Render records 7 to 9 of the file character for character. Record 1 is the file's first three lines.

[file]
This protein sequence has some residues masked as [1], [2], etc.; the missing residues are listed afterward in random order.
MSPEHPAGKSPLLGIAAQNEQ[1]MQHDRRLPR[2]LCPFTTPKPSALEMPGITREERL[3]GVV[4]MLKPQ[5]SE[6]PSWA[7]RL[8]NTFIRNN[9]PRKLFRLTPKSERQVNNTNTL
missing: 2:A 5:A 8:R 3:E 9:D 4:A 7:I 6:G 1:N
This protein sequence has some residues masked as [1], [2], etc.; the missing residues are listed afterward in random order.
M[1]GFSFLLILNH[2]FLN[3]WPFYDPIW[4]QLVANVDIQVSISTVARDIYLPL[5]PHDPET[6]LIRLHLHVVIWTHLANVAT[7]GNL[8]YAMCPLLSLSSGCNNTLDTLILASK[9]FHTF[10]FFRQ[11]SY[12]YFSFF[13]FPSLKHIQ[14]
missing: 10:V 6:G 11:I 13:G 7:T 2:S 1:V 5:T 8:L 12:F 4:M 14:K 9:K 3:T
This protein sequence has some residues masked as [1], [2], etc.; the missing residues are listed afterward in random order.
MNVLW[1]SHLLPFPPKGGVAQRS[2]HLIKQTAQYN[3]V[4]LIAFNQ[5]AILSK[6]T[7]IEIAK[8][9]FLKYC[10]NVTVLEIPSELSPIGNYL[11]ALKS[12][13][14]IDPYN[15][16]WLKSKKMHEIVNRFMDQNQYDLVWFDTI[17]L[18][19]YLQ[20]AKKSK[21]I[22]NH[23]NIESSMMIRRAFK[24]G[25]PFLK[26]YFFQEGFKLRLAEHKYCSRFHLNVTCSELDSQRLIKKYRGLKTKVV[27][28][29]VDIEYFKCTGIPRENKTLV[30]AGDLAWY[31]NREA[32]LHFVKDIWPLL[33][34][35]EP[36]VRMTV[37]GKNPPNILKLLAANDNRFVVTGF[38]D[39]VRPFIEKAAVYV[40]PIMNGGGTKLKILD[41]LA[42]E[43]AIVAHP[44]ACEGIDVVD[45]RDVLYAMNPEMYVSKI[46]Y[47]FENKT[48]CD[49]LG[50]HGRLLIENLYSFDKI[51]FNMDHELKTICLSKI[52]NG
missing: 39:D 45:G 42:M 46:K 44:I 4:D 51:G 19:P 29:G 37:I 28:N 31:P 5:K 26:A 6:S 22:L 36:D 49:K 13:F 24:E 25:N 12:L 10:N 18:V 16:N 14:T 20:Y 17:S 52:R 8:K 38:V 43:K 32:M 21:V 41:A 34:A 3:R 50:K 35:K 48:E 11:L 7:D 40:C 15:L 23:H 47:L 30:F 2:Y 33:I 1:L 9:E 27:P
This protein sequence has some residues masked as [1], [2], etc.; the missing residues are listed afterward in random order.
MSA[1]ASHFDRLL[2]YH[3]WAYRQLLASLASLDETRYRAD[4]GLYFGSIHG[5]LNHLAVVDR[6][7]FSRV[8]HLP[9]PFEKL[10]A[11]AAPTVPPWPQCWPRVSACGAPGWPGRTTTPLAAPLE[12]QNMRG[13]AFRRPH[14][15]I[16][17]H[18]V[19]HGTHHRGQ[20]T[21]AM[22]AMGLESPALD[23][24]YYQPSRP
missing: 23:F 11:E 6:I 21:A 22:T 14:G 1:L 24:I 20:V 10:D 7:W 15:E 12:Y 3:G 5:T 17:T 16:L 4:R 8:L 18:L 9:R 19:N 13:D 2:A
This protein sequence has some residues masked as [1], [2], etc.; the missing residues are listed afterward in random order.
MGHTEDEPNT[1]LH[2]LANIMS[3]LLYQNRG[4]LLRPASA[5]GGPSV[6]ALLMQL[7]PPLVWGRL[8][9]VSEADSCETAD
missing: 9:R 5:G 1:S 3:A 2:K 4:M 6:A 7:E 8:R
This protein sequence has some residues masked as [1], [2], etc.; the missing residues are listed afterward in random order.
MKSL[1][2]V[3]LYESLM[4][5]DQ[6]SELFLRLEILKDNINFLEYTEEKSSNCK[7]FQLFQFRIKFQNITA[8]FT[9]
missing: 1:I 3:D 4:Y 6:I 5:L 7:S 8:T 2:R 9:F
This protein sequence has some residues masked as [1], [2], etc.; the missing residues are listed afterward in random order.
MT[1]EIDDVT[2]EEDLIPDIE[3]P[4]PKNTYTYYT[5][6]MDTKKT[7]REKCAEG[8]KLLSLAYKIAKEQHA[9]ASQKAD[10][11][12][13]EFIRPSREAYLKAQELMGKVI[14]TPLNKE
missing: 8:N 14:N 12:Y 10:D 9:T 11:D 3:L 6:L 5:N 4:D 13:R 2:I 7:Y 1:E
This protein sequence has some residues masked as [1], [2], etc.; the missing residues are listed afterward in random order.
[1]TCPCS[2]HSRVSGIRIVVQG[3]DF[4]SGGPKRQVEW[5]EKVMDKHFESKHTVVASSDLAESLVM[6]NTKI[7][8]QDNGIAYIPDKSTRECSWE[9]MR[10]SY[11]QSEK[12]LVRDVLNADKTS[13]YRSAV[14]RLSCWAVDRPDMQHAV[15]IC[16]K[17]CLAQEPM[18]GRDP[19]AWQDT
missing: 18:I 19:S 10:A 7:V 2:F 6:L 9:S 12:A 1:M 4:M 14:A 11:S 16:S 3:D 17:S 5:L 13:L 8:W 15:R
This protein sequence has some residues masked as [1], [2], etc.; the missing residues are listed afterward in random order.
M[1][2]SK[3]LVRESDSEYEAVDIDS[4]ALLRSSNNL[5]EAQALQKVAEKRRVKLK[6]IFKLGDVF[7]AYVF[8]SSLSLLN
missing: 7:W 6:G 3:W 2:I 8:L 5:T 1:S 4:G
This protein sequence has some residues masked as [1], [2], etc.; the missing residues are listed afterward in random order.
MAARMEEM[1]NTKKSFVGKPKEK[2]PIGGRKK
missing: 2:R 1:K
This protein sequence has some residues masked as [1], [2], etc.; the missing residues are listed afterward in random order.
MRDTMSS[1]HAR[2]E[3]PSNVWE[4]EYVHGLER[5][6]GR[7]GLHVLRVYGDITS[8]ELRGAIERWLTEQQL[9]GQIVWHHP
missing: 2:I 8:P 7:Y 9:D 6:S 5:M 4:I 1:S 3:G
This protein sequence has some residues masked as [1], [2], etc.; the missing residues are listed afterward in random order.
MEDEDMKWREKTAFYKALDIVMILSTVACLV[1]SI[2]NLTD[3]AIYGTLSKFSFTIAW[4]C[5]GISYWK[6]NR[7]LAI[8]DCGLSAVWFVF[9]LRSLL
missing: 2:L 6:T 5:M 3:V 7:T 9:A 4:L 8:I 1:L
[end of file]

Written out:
This protein sequence has some residues masked as [1], [2], etc.; the missing residues are listed afterward in random order.
MT[1]EIDDVT[2]EEDLIPDIE[3]P[4]PKNTYTYYT[5][6]MDTKKT[7]REKCAEG[8]KLLSLAYKIAKEQHA[9]ASQKAD[10][11][12][13]EFIRPSREAYLKAQELMGKVI[14]TPLNKE
missing: 8:N 14:N 12:Y 10:D 9:T 11:D 3:L 6:L 5:N 4:D 13:R 2:I 7:Y 1:E
This protein sequence has some residues masked as [1], [2], etc.; the missing residues are listed afterward in random order.
[1]TCPCS[2]HSRVSGIRIVVQG[3]DF[4]SGGPKRQVEW[5]EKVMDKHFESKHTVVASSDLAESLVM[6]NTKI[7][8]QDNGIAYIPDKSTRECSWE[9]MR[10]SY[11]QSEK[12]LVRDVLNADKTS[13]YRSAV[14]RLSCWAVDRPDMQHAV[15]IC[16]K[17]CLAQEPM[18]GRDP[19]AWQDT
missing: 18:I 19:S 10:A 7:V 2:F 6:L 9:S 12:A 1:M 4:M 14:A 11:S 16:S 3:D 17:S 5:L 13:L 8:W 15:R
This protein sequence has some residues masked as [1], [2], etc.; the missing residues are listed afterward in random order.
M[1][2]SK[3]LVRESDSEYEAVDIDS[4]ALLRSSNNL[5]EAQALQKVAEKRRVKLK[6]IFKLGDVF[7]AYVF[8]SSLSLLN
missing: 7:W 6:G 3:W 2:I 8:L 5:T 1:S 4:G